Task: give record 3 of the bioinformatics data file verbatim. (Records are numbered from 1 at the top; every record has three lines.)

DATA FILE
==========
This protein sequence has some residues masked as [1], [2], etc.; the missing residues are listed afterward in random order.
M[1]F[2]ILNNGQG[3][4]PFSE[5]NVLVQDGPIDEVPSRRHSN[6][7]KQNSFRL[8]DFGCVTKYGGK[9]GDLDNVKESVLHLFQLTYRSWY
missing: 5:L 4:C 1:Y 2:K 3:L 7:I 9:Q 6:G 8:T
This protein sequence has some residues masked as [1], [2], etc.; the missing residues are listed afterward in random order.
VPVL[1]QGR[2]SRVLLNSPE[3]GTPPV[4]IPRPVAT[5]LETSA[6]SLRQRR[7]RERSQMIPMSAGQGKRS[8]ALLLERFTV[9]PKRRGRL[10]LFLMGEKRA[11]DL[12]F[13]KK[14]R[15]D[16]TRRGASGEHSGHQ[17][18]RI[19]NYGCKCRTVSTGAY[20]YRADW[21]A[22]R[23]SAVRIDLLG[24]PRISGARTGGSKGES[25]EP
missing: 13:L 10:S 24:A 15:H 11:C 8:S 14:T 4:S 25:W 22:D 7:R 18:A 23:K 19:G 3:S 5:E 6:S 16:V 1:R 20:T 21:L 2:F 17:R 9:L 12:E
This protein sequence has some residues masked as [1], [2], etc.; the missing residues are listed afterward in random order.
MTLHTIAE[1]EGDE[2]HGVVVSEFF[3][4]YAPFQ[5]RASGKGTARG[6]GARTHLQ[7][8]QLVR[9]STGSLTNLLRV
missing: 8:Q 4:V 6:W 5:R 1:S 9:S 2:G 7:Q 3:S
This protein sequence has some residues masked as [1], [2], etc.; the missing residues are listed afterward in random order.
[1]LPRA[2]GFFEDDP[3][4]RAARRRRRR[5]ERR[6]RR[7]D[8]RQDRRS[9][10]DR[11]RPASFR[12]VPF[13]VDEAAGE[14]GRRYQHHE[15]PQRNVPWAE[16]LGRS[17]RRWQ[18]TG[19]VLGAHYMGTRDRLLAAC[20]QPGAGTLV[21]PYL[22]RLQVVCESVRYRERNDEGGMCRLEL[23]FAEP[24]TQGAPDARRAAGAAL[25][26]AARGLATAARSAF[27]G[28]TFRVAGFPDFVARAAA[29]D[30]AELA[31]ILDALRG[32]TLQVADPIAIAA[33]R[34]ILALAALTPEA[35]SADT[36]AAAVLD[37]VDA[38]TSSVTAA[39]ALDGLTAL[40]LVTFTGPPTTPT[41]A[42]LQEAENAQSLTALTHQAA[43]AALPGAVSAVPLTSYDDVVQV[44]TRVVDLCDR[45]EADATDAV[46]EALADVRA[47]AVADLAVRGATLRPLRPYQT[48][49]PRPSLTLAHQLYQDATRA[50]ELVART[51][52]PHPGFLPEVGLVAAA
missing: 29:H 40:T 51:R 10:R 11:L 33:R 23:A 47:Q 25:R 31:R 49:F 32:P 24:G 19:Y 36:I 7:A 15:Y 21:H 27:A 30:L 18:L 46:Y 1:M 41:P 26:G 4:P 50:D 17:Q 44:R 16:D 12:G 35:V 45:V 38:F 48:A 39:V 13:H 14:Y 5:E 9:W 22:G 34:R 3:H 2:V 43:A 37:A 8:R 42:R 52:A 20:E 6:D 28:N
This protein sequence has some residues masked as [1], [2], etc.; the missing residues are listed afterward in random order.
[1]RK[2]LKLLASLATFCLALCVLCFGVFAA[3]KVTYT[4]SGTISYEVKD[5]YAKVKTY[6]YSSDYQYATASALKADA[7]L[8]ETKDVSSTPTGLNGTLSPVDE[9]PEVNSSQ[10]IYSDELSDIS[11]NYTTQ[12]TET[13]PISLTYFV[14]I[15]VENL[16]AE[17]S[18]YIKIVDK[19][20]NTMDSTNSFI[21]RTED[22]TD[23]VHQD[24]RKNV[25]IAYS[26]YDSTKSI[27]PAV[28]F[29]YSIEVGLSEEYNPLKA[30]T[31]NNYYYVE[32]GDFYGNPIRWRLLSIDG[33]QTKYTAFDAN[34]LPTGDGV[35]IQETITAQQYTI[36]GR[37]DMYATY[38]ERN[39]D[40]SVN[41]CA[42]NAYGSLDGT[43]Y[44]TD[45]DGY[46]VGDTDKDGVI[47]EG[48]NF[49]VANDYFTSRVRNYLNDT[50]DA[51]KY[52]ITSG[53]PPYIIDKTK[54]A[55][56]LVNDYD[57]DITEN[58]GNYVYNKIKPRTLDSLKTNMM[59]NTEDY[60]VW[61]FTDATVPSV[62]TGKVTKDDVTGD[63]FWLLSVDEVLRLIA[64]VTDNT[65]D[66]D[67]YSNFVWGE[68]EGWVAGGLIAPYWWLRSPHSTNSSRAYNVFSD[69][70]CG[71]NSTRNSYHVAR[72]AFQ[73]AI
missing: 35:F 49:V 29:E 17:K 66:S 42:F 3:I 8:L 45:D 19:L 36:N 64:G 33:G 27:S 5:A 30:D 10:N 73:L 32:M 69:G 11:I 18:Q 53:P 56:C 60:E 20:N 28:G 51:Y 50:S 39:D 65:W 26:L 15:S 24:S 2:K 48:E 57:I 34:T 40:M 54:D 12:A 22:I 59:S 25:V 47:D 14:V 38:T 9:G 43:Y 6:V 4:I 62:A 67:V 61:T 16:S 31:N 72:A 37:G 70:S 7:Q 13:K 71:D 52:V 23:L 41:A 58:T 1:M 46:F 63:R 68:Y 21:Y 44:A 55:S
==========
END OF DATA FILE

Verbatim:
This protein sequence has some residues masked as [1], [2], etc.; the missing residues are listed afterward in random order.
MTLHTIAE[1]EGDE[2]HGVVVSEFF[3][4]YAPFQ[5]RASGKGTARG[6]GARTHLQ[7][8]QLVR[9]STGSLTNLLRV
missing: 8:Q 4:V 6:W 5:R 1:S 9:S 2:G 7:Q 3:S